ManageEngine x Forrester | Workforce Identity Platforms Landscape Report

Active Directory Fundamentals

How to create a task via WMI

Creating a task via Windows Management Instrumentation (WMI) involves a series of steps that leverage WMI’s powerful framework for managing Windows-based systems. This article is intended for system administrators and technical professionals who are familiar with Windows operating systems and seek to automate and manage tasks using WMI, excluding the use of PowerShell.

Introduction to Windows Management Instrumentation (WMI)

WMI is a component of the Microsoft Windows operating system that provides a standardized way to access and manipulate the underlying data and operations of the OS. It allows for querying and setting configurations, managing applications, networks, user accounts, and much more. WMI uses the Common Information Model (CIM) standard to represent systems, applications, networks, and other managed components.

Step-by-Step Instructions to Create a Task via WMI

Step 1: Understanding WMI and Its Components

To create a task using WMI, it’s essential to understand the basic components: WMI service, WMI repository, and WMI providers. The WMI service acts as a mediator between WMI providers and the WMI repository, where the data is stored.

Step 2: Accessing the WMI Namespace

Tasks in WMI are managed through the root\CIMv2 namespace. Accessing this namespace is the first step in creating a task. This can be done using a WMI browser or a script that connects to this namespace.

Step 3: Identifying the Appropriate WMI Class

For task management, the primary WMI class used is Win32_ScheduledJob. This class represents a job scheduled on a Windows system. If you are interested in knowing a comprehensive list of the classes and categories, check the link embedded.

Step 4: Creating the WMI Script

  1. Initialize a Connection to WMI: Connect to the root\CIMv2 namespace.
  2. Define the Task Properties: Set the properties of the Win32_ScheduledJob class, such as the command to be executed, start time, and frequency.
  3. Executing the Task: Use the Create method of the Win32_ScheduledJob class to create the new task.

Example Script:

VBScriptCopy codeSet objWMIService = GetObject("winmgmts:\\.\root\CIMv2")
Set objJob = objWMIService.Get("Win32_ScheduledJob")

strCommand = "C:\Path\To\Your\Command.exe"
strStartTime = "********123000.000000-360"

objJob.Create strCommand, strStartTime, True, 1, , True, JobID

This VBScript connects to the WMI service, defines a command to run, sets a start time, and creates the job.

Advanced Steps and Use Cases

Monitoring and Modifying Existing Tasks

Beyond creating tasks, WMI allows for monitoring and modifying existing tasks. You can query the Win32_ScheduledJob class to retrieve existing tasks and use methods like Delete to remove tasks or update properties to modify them.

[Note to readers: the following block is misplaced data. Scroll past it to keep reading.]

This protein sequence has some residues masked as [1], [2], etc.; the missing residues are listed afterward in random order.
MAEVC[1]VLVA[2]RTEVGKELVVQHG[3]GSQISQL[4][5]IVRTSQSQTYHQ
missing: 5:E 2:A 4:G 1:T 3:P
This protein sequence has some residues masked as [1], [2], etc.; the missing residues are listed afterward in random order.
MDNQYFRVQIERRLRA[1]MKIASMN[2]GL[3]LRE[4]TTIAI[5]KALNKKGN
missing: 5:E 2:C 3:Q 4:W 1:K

Handling Complex Scheduling

WMI allows for more complex scheduling options, such as creating tasks that trigger on specific events or conditions. This involves using event classes and setting up event filters and consumers.

Integrating with Other WMI Capabilities

Tasks can be integrated with other aspects of system management, such as triggering a task when certain system changes occur or when specific thresholds are met in performance counters.

Scripting for Bulk Task Operations

For large-scale environments, scripts can be written to handle bulk creation, modification, or deletion of tasks, which is particularly useful in enterprise environments.

Security Considerations

When creating tasks via WMI, it’s crucial to consider security implications. Ensure that tasks run with the appropriate permissions and that sensitive operations are appropriately guarded against unauthorized access.


Creating a task via WMI is a powerful method for system administrators to automate and manage tasks on Windows systems. The versatility of WMI allows for a wide range of operations, from simple scheduled tasks to complex, event-driven automation. By understanding the WMI framework and its capabilities, administrators can leverage this tool to enhance system management and operational efficiency.

Related posts
Active Directory FundamentalsTop Read Articles

How to raise AD forest functional level

Active Directory Fundamentals

How to schedule a process remotely via WMI

Active Directory Fundamentals

How to create a process via WMI remotely

Active Directory Fundamentals

WMI classes and categories


There are over 8,500 people who are getting towards perfection in Active Directory, IT Management & Cyber security through our insights from Identitude.

Wanna be a part of our bimonthly curation of IAM knowledge?

  • -Select-
  • By clicking 'Become an insider', you agree to processing of personal data according to the Privacy Policy.